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OSCII Activity D.46

Fruit pomaces to improve immunity and health of organic chickens


Activity summary

Organic chicken production in Canada has grown substantially in the past decade in response to consumer demand for non-conventionally produced products. However, chicken health and food safety hazards associated with organic production from farm-to-fork remain important issues for this industry. Strategies accepted in organic production that are able to prevent necrotic enteritis induced by C. perfringens, increase resistance to the colonization of chicken by foodborne pathogenic bacteria such as Salmonella, and improve the overall gut health and immunity of the birds will increase the sustainability of organic chicken production.

This proposal is strategic in the sense that different scientists in different research areas will work in a well-integrated project that will have economic, environmental, and public and animal health benefits. This work will have profound implications for fruit wastes and broiler production management, which could lead to (i) the development of risk-mitigation from farm to fork, (ii) improvements in the capacity of the fruit industry to limit the transfer of bio-contaminants to air, surface and ground water, as well as (iii) the development of a new application for the utilization of pomace.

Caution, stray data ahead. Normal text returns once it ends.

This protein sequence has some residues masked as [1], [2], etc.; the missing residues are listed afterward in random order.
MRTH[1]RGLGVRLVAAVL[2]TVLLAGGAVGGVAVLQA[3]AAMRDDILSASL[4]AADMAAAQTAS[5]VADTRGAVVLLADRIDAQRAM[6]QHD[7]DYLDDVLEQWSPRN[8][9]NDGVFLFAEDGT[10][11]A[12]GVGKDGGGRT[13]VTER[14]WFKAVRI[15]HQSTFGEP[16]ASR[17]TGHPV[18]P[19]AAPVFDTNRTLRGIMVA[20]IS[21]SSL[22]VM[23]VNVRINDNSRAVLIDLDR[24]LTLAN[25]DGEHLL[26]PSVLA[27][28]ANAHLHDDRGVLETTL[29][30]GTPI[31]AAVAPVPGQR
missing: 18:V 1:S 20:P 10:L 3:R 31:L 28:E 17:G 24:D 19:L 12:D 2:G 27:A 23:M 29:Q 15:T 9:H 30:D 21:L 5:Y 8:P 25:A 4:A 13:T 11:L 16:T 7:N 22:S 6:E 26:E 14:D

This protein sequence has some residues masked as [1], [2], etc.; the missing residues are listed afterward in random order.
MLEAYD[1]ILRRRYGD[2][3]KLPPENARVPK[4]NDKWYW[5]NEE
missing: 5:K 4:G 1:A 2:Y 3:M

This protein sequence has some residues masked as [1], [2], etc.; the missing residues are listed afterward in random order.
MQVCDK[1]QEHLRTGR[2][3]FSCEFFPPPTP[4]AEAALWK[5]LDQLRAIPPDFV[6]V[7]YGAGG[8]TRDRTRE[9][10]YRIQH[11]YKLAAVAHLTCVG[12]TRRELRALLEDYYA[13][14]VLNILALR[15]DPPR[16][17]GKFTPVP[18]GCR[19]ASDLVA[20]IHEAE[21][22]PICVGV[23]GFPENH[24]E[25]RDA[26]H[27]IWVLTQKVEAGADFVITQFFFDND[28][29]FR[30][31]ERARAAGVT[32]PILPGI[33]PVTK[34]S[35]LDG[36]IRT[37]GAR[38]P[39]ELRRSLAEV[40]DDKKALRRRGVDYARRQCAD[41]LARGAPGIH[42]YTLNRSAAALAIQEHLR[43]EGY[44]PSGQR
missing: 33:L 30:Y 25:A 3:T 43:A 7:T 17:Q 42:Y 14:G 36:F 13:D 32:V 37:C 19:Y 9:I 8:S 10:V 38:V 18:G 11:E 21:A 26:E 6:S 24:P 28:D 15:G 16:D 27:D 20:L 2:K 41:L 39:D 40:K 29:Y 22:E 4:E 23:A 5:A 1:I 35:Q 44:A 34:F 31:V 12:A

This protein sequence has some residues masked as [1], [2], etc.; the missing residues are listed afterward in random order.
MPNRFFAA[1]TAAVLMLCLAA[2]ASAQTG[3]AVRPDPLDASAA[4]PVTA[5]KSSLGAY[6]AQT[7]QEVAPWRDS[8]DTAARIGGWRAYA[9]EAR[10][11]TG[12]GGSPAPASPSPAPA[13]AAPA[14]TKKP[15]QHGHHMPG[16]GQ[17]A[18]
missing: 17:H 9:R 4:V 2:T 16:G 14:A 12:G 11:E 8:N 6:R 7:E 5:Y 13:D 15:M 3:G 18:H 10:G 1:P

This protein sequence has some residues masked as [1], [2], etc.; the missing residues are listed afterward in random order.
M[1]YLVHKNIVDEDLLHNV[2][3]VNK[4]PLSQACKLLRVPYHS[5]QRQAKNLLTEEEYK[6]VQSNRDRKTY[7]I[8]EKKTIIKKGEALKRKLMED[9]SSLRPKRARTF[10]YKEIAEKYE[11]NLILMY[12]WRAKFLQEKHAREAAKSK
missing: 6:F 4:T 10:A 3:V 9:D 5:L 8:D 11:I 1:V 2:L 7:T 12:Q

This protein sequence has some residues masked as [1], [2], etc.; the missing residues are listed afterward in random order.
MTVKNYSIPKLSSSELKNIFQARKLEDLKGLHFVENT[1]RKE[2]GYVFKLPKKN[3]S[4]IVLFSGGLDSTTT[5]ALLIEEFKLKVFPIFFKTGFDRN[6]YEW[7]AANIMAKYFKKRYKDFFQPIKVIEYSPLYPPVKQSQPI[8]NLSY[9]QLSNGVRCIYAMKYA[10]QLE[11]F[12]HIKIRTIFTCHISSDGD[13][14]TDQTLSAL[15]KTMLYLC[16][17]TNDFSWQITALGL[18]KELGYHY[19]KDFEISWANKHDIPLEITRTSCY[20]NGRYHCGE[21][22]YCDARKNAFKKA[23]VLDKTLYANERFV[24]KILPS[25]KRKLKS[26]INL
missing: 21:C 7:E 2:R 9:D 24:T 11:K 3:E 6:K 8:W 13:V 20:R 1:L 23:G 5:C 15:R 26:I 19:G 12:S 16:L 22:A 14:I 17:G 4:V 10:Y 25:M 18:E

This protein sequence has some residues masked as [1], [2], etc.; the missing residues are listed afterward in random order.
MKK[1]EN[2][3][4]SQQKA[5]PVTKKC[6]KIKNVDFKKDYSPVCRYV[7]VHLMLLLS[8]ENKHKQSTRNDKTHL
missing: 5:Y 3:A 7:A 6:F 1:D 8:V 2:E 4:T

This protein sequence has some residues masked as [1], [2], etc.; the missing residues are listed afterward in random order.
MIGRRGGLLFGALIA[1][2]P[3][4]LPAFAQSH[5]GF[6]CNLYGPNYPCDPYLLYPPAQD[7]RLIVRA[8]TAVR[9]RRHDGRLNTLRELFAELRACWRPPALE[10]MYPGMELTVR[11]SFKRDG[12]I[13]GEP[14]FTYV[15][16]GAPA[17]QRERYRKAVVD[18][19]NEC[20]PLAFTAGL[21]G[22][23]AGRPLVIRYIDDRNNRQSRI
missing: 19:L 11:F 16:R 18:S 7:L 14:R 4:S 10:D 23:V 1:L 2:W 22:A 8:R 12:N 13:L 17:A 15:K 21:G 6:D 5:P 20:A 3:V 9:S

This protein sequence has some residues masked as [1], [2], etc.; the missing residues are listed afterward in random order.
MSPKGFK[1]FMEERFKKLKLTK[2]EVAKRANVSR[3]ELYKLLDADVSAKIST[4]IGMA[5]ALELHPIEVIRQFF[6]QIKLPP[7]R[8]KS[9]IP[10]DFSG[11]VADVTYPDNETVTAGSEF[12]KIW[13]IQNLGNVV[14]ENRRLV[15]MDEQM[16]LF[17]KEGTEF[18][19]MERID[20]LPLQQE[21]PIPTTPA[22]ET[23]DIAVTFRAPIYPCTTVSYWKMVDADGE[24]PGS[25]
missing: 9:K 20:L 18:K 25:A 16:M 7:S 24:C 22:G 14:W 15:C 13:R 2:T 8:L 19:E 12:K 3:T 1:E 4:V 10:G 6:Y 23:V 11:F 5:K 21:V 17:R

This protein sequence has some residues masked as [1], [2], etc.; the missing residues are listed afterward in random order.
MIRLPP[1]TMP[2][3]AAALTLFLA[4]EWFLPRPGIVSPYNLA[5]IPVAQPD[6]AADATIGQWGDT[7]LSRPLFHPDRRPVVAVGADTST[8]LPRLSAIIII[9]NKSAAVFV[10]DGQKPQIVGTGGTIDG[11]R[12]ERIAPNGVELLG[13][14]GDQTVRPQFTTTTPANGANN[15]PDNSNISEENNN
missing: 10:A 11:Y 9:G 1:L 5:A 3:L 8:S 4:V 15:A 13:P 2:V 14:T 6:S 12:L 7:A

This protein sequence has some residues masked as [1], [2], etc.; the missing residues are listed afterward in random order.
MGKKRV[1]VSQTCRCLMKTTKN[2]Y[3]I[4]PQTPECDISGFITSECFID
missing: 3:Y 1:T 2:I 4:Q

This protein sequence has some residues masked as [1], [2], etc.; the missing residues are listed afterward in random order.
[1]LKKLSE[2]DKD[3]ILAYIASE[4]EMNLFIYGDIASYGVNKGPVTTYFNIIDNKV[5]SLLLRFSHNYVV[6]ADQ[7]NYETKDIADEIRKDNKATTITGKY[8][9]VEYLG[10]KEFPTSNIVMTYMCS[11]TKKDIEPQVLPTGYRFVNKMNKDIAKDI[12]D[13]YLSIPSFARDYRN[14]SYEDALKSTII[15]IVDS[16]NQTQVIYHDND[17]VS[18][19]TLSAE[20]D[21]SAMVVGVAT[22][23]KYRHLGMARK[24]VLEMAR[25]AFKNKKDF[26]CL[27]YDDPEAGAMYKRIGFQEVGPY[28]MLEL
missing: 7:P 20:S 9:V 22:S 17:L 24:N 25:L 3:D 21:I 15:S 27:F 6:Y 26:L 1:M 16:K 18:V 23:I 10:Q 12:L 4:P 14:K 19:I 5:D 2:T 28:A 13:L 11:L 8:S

The gut microbiota of human beings and livestock play important roles in overall health, productivity and well-being. Studies using culture-dependent methods have shown that several factors including diet, environment and host physiology influence the intestinal flora of chickens. Studies using new sequencing technologies have been conducted to elucidate the structure, dynamics and evolution of human intestinal microflora. There is still little information on the microbial community of the gut of livestock species in general, and specifically in broiler chickens with age in relation to a specific diet.

Data generated from the present project will lead to an improved understanding of bacterial community dynamics and their metabolic profile in the broiler chicken gut. In addition, it is anticipated that this study will provide new and useful information on the potential value of fruit by-products in chicken nutrition. This would enhance the competitiveness and innovation of Canada’s fruit industry by providing comprehensive information on the use of pomace in the animal production industry by (i) addressing increased public concerns about food security and safety, (ii) decreasing the losses associated with poor chicken health (currently estimated at several billion dollars annually) and, (iii) finding a new application for fruit by-products, which could be an inexpensive alternative to antibiotics.


Activity researchers

Name Affiliation

Moussa Diarra, Activity Leader

Agriculture and Agri-Food Canada
Pacific Agri-Food Research Centre – Agassiz
Satinder Kaur Brar Institut national de la recherche scientifique
Pascal Delaquis Agriculture and Agri-Food Canada
Pacific Agri-Food Research Centre - Summerland
David Ehret Agriculture and Agri-Food Canada
Pacific Agri-Food Research Centre - Agassiz
Joshua Gong Agriculture and Agri-Food Canada
Guelph Food Research Centre
François Malouin Université de Sherbrooke
Jason McCallum Agriculture and Agri-Food Canada
Crops and Livestock Research Centre
Kelly Ross Agriculture and Agri-Food Canada
Pacific Agri-Food Research Centre - Summerland
Edward Topp Agriculture and Agri-Food Canada
Southern Crop Protection and Food Research Centre

 

Activity graduate students

Name
Quail Das